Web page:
SpaceX’s next mission is moving into the business end of its pre-launch flow with the next Falcon 9 conducting a Static Fire test at Cape Canaveral’s SLC-40 on Sunday. The SpaceX workhorse is tasked with the dual launch of the Eutelsat 117W B and ABS 2A satellites “No Earlier Than (NET)” June 15. SpaceX is also working towards the historic reflight of a recovered Falcon 9 first stage this Autumn.
Next Up For SpaceX:
The dual satellite launch Eutelsat 117W B and ABS 2A will mark the completion of a busy salvo of successful commercial satellite missions for SpaceX.
Following this launch, SpaceX will take a short break of around a month before a mid-July mission involving the launch of the latest Dragon mission to the International Space Station (ISS). The CRS-9 mission is scheduled to launch on July 16, pending the completion of flow milestones and the usual considerations relating to the Station’s Visiting Vehicle manifest.
SpaceX’s next mission comes just a few weeks after the successful lofting of the Thaicom 8 satellite.
A clear sign of SpaceX’s schedule intent was the sight of the next Falcon 9 booster arriving at the launch site within hours of the Thaicom 8 launch.
Prior to the road trip to Florida, the stage had successfully completed its testing flow at the SpaceX test site in McGregor, Texas.
While the Texas testing included the firing of the stage’s nine Merlin 1D engines, a key milestone towards confirming the rocket is ready for its launch day is the Static Fire test at Cape Canaveral’s SLC-40.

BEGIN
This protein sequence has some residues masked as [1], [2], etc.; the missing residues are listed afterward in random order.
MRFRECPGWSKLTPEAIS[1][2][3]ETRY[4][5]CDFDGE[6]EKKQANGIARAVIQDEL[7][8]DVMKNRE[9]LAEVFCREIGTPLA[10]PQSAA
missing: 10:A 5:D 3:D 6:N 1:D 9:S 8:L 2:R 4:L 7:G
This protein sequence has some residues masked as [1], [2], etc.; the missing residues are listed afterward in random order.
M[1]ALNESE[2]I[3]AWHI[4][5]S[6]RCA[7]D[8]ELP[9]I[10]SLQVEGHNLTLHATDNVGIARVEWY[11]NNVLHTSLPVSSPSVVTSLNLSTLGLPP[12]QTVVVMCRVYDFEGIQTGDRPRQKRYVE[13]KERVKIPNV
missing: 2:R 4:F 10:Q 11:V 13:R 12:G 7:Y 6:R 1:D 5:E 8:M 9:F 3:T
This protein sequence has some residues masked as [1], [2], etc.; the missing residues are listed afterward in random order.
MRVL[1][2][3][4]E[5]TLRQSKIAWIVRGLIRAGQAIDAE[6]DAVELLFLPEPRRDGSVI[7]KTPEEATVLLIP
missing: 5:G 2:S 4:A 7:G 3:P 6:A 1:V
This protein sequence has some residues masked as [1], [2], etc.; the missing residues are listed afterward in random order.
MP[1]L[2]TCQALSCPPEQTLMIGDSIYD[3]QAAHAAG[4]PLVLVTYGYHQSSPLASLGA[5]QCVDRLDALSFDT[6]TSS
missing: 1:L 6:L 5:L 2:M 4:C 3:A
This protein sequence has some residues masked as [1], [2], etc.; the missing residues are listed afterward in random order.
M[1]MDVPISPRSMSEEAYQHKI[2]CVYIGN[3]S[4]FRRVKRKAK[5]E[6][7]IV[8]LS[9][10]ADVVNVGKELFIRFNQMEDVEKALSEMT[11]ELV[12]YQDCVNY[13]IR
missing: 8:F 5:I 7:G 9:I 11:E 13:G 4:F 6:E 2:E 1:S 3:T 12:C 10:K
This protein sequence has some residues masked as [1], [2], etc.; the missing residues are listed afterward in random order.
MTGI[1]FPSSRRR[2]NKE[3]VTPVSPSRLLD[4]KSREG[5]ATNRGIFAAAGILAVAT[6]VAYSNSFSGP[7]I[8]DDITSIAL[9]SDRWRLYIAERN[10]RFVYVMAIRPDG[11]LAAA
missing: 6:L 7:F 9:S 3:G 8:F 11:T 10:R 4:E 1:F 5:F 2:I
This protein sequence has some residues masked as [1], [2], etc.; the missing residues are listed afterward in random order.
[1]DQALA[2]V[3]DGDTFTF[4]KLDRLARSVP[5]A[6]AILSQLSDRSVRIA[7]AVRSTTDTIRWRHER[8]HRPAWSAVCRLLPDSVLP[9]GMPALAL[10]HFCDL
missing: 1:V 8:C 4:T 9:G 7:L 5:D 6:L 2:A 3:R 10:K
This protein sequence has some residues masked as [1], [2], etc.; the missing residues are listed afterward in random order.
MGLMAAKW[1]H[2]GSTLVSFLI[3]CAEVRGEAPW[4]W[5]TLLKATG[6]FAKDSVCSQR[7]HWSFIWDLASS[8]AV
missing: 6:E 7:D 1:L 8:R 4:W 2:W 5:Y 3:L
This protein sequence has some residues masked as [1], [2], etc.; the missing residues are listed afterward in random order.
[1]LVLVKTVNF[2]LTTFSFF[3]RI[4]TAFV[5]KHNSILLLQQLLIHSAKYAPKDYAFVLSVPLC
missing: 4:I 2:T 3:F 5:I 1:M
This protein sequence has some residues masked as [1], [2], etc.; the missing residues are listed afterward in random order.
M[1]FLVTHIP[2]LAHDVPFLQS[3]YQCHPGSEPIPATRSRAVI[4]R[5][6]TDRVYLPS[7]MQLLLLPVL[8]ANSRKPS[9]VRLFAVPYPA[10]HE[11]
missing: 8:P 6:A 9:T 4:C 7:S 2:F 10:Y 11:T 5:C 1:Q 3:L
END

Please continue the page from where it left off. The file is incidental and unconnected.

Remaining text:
Numerous requirements have to be successfully proven via the test, such as the engine ignition and shut down commands, which have to operate as designed, and that the Merlin 1D engines perform properly during start-up.
While also serving as a full dress rehearsal for SpaceX’s Cape launch team, the data from the test feeds directly into the Launch Readiness Review (LRR) that officially confirms the launch date.
The Static Fire test was apparently completed on Sunday, with the launch date now manifested for June 15. However, only the latter has been confirmed by SpaceX as of late on Sunday. The company usually tweets confirmation of a good static fire test.
However, this time, it took until Monday for SpaceX to inform media that the test was completed over the weekend (likely early on Sunday).
The launch date is a slight change to the schedule that initially showed the target for the Static Fire as Friday, with the goal of a June 14 launch date.
The flow became convoluted when ULA’s Delta IV-Heavy failed to launch on its initial launch date of Thursday. The NROL-37 mission then stood down until Saturday due to SpaceX holding the Eastern Range assets for the Static Fire on Friday.
However, the SpaceX test was subsequently postponed, with no official reason provided.
With the Delta IV-Heavy now off her SLC-37 pad following Saturday’s successful launch, SpaceX was able to confirm the new launch target late on Saturday, which had already been approved as a backup date on the Eastern Range.
The launch window for Wednesday’s attempt opens at 10:29 Eastern and is available through to 11:13.